- Over 3.5 million Muslims from different countries have taken part in the day-long Eid’l Adha or Feast of Sacrifice, marking the end of their annual pilgrimage or hajj
- The event, which commemorates the story of Ibrahim’s sacrifice and loyalty to God, is observed by offering of livestock, holding congregational prayers, reaching out to loved ones and those in need.
- The Philippines’ top officials urged the Muslim community to reflect on the lessons learned from Ibrahim’s story and live a live which includes sacrificing for the greater good.
Photo from New York Daily News (Chandan Khanna/AFP/Getty Images)
At least 3.5 million Muslim pilgrims were in Saudi Arabia on Sunday to take part in Eid’l Adha or the Feast of Sacrifice, one of the most important feasts in Islam, marking the end of hajj.
Eid’l Adha marks the willingness of prophet Ibrahim to sacrifice his son to God as a sign of obedience and loyalty, but God had provided him a sheep to sacrifice instead.
At least 7,000 Filipinos participated in the event which featured the act of slaughtering livestock and congregational prayers during the daylong feast.
Photo from CNN
Secretary Saidamen Pangarungan of the National Commission on Muslim Filipinos (NCMF), supervising the Filipino hajj delegates, called on his fellow Muslims to live by Islamic teachings and observe faithful obedience to God and established authorities.
The Philippines’s highest elected officials had reminded the Filipino Muslim community the importance of reaching out to others as they observed Eid’l Adha.
President Rodrigo Duterte said in a statement that the occasion calls on the people “to lend a piece of [themselves] to endeavors that redound to the common good and benefit the most number of people.”
“Ibrahim’s complete willingness to offer the life of his beloved son, in obedience to Allah’s divine command, is one of the most remarkable demonstrations of faith of all time,” he added.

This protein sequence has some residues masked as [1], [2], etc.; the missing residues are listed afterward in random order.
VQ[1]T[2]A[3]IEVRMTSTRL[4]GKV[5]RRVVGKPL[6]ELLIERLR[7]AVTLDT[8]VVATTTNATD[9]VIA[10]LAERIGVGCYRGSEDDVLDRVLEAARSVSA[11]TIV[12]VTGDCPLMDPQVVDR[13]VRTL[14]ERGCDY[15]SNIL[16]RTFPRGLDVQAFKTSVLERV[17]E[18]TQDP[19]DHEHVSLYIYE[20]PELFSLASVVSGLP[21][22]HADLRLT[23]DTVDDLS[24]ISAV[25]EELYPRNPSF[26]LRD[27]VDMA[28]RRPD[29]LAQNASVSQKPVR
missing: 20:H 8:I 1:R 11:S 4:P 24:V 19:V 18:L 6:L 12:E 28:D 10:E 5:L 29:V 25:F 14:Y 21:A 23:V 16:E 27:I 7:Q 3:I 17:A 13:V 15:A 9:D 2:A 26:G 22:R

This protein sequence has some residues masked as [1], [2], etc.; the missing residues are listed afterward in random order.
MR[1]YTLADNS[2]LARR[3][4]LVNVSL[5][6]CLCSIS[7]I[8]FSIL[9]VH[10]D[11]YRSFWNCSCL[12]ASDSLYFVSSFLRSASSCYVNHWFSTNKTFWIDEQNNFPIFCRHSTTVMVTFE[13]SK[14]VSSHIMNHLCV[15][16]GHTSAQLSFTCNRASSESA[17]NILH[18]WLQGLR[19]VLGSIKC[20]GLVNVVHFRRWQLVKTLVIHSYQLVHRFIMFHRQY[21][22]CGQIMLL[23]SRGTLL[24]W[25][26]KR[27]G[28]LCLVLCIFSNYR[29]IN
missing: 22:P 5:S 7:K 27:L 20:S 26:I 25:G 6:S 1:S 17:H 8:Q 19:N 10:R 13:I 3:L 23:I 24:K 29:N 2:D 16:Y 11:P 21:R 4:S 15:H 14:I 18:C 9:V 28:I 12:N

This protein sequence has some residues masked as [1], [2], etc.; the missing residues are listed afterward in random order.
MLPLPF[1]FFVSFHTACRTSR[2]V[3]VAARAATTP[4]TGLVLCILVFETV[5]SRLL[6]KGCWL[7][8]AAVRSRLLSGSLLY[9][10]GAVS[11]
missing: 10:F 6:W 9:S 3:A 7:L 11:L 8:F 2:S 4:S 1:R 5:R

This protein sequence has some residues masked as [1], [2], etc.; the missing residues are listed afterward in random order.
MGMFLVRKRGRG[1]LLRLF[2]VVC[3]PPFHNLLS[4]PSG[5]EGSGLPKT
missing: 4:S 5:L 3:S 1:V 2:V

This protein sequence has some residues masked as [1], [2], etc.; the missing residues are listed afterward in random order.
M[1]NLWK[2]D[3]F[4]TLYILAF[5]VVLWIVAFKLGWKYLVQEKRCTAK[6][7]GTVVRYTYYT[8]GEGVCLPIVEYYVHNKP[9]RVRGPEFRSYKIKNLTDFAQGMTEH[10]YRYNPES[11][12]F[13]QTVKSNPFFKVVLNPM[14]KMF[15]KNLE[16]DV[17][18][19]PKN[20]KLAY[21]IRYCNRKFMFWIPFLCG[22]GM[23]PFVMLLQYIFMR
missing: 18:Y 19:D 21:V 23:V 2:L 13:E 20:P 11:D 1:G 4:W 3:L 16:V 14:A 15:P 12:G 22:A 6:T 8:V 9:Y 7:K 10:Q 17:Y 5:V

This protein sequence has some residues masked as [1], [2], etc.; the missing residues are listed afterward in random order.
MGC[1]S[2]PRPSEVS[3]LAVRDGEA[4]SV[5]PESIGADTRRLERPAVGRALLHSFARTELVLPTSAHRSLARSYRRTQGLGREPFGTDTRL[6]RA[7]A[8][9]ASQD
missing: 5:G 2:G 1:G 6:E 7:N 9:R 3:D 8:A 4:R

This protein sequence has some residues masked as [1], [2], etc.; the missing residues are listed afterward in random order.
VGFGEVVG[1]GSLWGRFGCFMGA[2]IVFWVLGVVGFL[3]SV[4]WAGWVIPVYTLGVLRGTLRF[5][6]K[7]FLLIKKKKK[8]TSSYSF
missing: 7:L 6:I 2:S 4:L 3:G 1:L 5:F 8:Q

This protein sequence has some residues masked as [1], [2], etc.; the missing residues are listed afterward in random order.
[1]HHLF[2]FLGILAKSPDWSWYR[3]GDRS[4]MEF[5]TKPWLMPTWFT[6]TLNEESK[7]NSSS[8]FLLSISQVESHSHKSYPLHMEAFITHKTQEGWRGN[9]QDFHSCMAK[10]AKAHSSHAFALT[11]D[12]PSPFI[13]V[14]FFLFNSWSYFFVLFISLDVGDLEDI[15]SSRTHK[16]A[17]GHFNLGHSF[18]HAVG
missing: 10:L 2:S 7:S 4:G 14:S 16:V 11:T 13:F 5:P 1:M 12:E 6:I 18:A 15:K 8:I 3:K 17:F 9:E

Meanwhile, Vice President Maria Leonor “Leni” Robredo stressed the need to reach out to those residing in war-town Marawi City and the Muslim refugees who were separated from their families.
“May this occasion push us to live a life that beyond ourselves, and welcome with our hands, heart and mind those who are truly in need. This is also an opportunity for us to strengthen our unity as one nation: as a country that does not leave others behind, no matter what religion, skin color or place they come from,” Robredo said.
Eid’l Adha, which has been celebrated in the Philippines since 2002, signifies the end of the hajj, or the annual Islamic pilgrimage to Mecca in Saudi Arabia.
It is the second of two Eid celebrations—the first one being Eid’l Fitr, also an official holiday in Islam to celebrate the end of Ramadan.
During the observance, families also gather for meals, visit their relatives, friends, the graves of their loved ones, and donate to the poor.
“Eid Mubarak” and “Eid Saeed” are routine greetings used during the occasion to offer best wishes.
Photo from China.org (Xinhua)
Palace declared Monday, August 12, a regular holiday in the Philippines in observance of Eid’l Adha.
- Office of the President and Office of the Vice President of the Philippines
- https://www.manilatimes. net/duterte-robredo-on-eidl-adha-reach-out-to-others-sacrifice-for-greater-good/598546/